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Even years later, as a world-weary adult, I can clearly remember the excitement of getting a full-sized candy bar while trick-or-treating on Halloween. Households that handed them out were rare enough that you often heard about them from other kids first; word would quickly spread about what was instantly the coolest, best house in the neighborhood.

Looking back, I’ve wondered: At what cost comes such glory? How much more expensive is it to take up the mantle of the local folk hero, bestowing untold chocolate riches on all who come begging? With bulk pricing offered by wholesalers like Costco or Sam’s Club, this honor may not come at as high a cost as you might expect.

The case for giving out full-sized candy bars

It’s true that you’ll have to spend extra money to outshine your neighbors, but doing so is hardly prohibitively expensive compared to what you’ll pay for bags of “fun-sized” candy, either. According to my calculations, the price premium for full-sized candy is about 30%, once you factor in wholesale prices and realistic servings sizes.

And serving size is key, as most households that offer those dinky “fun sized” candy bars usually toss 2–4 of them into kids’ bags (or that seems to be the consensus after scouring the web, though there’s no accounting for the fact that some people are just incredibly cheap). The other consideration is going to be volume: How many of little ghosts and witches and Elsas can you expect to stop by on Oct. 31? This will vary with the number of kids in your neighborhood; again, based on some web-spelunking, most houses welcome between 100 and 400 trick-or-treaters, depending. For our breakdown, I’ll split the difference and go with 200—a healthy crowd, to be sure.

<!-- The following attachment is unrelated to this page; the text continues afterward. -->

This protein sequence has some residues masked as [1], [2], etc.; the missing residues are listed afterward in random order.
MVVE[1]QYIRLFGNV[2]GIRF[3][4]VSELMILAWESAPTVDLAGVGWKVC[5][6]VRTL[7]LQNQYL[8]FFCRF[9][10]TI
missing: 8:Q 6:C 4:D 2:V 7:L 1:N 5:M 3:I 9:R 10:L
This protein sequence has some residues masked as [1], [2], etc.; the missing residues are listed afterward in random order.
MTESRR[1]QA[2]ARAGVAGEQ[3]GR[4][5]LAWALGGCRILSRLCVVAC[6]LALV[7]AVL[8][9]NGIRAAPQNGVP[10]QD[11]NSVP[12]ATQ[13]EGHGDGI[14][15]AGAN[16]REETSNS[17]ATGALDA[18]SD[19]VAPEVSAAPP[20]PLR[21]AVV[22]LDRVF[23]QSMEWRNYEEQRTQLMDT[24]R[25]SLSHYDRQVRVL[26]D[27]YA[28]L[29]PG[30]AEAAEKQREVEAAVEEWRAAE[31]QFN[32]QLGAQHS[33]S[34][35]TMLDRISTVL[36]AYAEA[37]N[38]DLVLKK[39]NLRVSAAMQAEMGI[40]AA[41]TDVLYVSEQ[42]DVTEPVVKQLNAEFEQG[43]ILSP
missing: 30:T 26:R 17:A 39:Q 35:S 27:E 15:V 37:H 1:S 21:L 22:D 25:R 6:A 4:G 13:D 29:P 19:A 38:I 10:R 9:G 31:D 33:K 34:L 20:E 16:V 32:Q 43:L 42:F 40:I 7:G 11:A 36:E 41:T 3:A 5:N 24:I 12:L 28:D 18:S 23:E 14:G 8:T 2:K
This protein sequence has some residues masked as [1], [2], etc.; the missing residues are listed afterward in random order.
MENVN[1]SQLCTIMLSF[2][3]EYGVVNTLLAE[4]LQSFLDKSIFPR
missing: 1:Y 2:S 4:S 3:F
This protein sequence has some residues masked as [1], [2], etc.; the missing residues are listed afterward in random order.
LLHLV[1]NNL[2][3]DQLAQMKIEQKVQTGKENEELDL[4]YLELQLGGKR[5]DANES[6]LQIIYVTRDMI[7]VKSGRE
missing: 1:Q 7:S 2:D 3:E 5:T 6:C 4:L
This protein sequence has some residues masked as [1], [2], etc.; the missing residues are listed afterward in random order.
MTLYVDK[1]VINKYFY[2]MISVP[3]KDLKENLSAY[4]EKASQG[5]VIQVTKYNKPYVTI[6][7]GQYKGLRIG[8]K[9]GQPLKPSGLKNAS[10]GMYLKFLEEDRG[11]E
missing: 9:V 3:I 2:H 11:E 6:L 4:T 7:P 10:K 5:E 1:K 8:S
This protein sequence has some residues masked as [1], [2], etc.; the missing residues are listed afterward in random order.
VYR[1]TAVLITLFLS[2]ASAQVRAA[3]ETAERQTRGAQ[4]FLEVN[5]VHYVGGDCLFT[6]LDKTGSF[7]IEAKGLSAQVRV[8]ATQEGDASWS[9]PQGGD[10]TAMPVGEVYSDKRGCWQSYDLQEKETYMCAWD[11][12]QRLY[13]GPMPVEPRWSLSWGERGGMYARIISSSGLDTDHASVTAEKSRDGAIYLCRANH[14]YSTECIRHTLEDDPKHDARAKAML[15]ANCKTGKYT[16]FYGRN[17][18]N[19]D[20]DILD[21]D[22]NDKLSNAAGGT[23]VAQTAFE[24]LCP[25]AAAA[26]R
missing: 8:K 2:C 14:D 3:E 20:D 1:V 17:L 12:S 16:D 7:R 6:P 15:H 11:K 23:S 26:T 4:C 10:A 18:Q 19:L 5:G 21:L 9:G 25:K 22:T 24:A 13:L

Fun-sized candy cost: For this example, we’ll use a popular item on Amazon, this 55-count fun-sized bag of candy ($10).

  • 1 serving (3 fun-size pieces): 54 cents
  • 200 servings = $108

Full-sized candy cost: Wholesalers typically sell 24-count or 36-count boxes of full-sized candy for less than $30. For this example, I’m using a 48-count box of Snickers from Costco ($37).

  • 1 serving = 77 cents
  • 200 servings = $154 (a 30% premium)

If you aren’t a member of Costco or another warehouse store, you can still scour the internet for more reasonably priced bars. Amazon sells that same 48-count box of Snickers for $42.72 (with the caveat that at this point, it’s probably too late to get a big box of candy by Halloween unless you pay about $7 more).

  • 1 serving = 88 cents
  • 200 servings = $176 (a 39% premium)

As you can see from the prices, full-sized candy is indeed more expensive, but you can limit the increase to around 30% if you have access to a whole sale provider. (Tip: When ordering fun-sized candy online, double-check negative reviews for complaints about inaccurate counts: It seems as if some vendors’ bags boasting of 400 or 500 items might be over-promising).

Bottom line

Buying full-sized candy certainly won’t save you money, but it’s probably cheaper than you think—and paying a little extra might be worth the glory the neighborhood children will bestow upon you. As one Lifehacker commenter put it last year:

“I do full size candy bars. There’s about 20% [of kids] that when they get it, their brain just shuts down. They have this dumbfounded look and then joy [spreads] across their face. Makes it 100% worth it.”

Sounds worth the 30% bump to me.



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